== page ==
The methodological quality of each trial was reviewed by the two reviewer trial authors. Additional information was requested from authors. Each reviewer extracted the data separately, then they were compared and differences resolved. Meta-analysis was carried out with use of relative risk and risk difference.

Results

Four trials involving 91 infants were included. No difference was detected between intravenous doxapram or methylxanthine in the incidence of failed treatment within 48 hours [typical relative risk 0.91, 95% confidence interval (95% CI) 0.45, 1.85]. Only one trial reported results at 7 days and there was no difference in results. No infants were reported to have been given mechanical ventilation on either treatment. No adverse effects were reported.

Authors' conclusions

Intravenous doxapram and intravenous methylxanthine appear to be similar in their short term effects for treating apnea in preterm infants, although these trials are too small to exclude an important difference between the two treatments or to exclude the possibility of less common adverse effects. Long term outcome of infants treated in these trials has not been reported. Further studies would require a large number of infants to clarify whether there might be differences in responses or adverse effects with these two drugs at different ages.

Plain language summary

Doxapram versus methylxanthine for apnea in preterm infants

Doxapram and methylxanthine stimulate breathing in infants with apnea. Infant apnea is a pause in breathing of greater than 20 seconds. This can be harmful to the developing brain and cause dysfunction of the gastrointestinal tract or other organs. Drugs such as doxapram and methylxanthine are thought to stimulate breathing and are given to reduce apnea. The review of four small trials found that there was no large difference between the drugs in the short term. There is not enough evidence to exclude a small difference in benefit, long term effects or a difference in less common adverse effects. More research is needed into the long term and adverse effects of these drugs.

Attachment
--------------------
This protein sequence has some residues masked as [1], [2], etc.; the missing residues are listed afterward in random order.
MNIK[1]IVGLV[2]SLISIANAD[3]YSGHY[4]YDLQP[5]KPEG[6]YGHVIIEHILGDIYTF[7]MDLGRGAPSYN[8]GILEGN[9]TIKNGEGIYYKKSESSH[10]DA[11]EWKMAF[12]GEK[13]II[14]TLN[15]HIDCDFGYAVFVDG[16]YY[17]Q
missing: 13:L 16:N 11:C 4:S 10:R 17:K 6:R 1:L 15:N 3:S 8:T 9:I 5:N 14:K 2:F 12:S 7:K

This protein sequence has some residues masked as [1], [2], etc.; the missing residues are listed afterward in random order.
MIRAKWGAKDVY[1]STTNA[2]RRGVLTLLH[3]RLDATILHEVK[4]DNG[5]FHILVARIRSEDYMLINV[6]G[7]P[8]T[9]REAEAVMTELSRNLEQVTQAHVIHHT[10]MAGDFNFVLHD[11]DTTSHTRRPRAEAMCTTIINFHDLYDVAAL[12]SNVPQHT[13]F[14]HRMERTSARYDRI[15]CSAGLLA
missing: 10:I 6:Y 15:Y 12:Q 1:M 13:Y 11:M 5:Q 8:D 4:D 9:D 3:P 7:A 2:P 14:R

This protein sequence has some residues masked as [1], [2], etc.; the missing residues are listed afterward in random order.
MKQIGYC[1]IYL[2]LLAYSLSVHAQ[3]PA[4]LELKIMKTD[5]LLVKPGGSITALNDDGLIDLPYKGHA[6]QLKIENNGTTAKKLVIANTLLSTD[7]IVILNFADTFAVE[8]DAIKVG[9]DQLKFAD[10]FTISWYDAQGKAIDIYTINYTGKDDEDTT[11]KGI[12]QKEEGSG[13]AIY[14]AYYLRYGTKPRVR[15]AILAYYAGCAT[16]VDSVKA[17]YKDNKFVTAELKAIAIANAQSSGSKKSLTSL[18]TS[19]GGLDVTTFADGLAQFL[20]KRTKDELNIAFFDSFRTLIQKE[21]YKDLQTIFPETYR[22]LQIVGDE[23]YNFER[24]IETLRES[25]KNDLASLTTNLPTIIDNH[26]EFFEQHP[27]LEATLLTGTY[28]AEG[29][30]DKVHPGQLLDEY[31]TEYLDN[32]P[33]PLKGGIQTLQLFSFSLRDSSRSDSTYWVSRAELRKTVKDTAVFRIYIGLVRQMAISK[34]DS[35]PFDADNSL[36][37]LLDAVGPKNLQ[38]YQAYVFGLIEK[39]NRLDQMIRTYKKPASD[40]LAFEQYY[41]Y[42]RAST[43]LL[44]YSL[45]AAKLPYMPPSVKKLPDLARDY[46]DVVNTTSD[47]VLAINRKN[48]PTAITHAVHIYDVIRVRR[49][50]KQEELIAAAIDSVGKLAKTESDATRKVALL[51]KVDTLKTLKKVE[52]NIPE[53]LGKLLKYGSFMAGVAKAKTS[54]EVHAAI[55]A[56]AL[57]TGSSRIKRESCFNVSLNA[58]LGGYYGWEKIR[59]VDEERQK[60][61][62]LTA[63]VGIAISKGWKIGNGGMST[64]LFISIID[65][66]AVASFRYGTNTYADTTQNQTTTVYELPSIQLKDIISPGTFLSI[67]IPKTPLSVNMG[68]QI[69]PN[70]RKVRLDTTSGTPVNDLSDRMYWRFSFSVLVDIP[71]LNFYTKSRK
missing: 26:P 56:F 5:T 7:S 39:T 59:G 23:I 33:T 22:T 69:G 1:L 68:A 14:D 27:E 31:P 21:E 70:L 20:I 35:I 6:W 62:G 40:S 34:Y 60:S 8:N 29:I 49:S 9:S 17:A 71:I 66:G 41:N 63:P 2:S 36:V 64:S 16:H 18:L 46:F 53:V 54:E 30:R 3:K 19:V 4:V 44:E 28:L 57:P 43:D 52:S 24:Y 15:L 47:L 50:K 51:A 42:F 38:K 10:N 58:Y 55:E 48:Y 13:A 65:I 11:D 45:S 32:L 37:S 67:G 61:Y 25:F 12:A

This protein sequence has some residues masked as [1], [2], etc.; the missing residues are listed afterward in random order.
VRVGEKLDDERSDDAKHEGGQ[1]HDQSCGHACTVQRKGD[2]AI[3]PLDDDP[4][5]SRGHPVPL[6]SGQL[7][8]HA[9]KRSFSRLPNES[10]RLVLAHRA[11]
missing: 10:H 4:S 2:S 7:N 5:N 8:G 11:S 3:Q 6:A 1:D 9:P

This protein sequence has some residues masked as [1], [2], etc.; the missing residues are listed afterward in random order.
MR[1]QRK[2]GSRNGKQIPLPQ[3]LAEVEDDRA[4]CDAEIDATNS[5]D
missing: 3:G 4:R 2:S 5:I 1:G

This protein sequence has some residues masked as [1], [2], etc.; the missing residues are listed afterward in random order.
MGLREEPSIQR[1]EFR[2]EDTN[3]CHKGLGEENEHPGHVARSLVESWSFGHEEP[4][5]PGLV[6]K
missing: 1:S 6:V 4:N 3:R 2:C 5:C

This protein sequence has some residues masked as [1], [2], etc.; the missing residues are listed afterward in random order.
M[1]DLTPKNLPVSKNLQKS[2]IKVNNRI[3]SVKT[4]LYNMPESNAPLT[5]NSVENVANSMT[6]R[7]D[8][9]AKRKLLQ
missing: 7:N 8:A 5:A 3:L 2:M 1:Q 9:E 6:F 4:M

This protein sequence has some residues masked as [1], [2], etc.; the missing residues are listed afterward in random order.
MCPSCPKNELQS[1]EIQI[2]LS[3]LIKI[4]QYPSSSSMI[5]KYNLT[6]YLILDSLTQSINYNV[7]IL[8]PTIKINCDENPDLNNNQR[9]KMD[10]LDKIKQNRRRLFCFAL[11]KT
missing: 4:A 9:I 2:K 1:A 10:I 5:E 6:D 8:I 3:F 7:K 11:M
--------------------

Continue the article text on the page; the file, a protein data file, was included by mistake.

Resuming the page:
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Background

Description of the condition

Infant apnea has been defined as a pause in breathing of greater than 20 seconds, or one of less than 20 seconds associated with bradycardia and/or cyanosis or pallor (AAP 2003). Recurrent episodes of apnea are common in preterm infants and the incidence and severity is greater in those born at lower gestational ages. Although apnea can occur spontaneously and be attributed to prematurity alone, apnea can also be provoked or made more severe if there is some additional insult such as infection, hypoxemia or intracranial pathology (Henderson-Smart 1995).

If prolonged, apnea can lead to hypoxemia and reflex bradycardia that may require active resuscitative efforts to reverse. There are clinical concerns that these episodes might be harmful to the developing brain or cause dysfunction of the gastrointestinal tract or other organs. Frequent episodes may be accompanied by respiratory failure of sufficient severity as to lead to intubation and the use of intermittent positive pressure ventilation (IPPV).